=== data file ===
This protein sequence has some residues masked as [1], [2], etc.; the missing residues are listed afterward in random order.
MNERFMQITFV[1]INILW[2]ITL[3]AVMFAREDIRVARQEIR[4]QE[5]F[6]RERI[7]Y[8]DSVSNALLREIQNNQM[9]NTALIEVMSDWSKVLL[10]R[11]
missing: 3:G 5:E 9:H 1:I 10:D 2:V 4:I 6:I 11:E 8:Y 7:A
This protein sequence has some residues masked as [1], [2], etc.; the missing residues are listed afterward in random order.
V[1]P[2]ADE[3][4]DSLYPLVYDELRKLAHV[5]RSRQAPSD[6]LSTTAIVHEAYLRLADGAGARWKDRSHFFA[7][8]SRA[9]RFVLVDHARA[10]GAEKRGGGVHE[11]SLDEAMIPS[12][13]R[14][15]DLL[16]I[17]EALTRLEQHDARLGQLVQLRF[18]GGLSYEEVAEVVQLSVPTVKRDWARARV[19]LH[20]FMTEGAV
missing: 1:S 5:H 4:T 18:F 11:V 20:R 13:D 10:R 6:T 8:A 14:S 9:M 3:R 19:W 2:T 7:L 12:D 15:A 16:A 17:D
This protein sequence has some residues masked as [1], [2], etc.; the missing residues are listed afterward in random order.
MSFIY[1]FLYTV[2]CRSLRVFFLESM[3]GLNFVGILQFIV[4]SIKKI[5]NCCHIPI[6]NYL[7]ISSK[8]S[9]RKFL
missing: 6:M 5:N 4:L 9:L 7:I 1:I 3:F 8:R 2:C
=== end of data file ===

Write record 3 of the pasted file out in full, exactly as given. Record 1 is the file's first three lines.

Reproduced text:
This protein sequence has some residues masked as [1], [2], etc.; the missing residues are listed afterward in random order.
MSFIY[1]FLYTV[2]CRSLRVFFLESM[3]GLNFVGILQFIV[4]SIKKI[5]NCCHIPI[6]NYL[7]ISSK[8]S[9]RKFL
missing: 6:M 5:N 4:L 9:L 7:I 1:I 3:F 8:R 2:C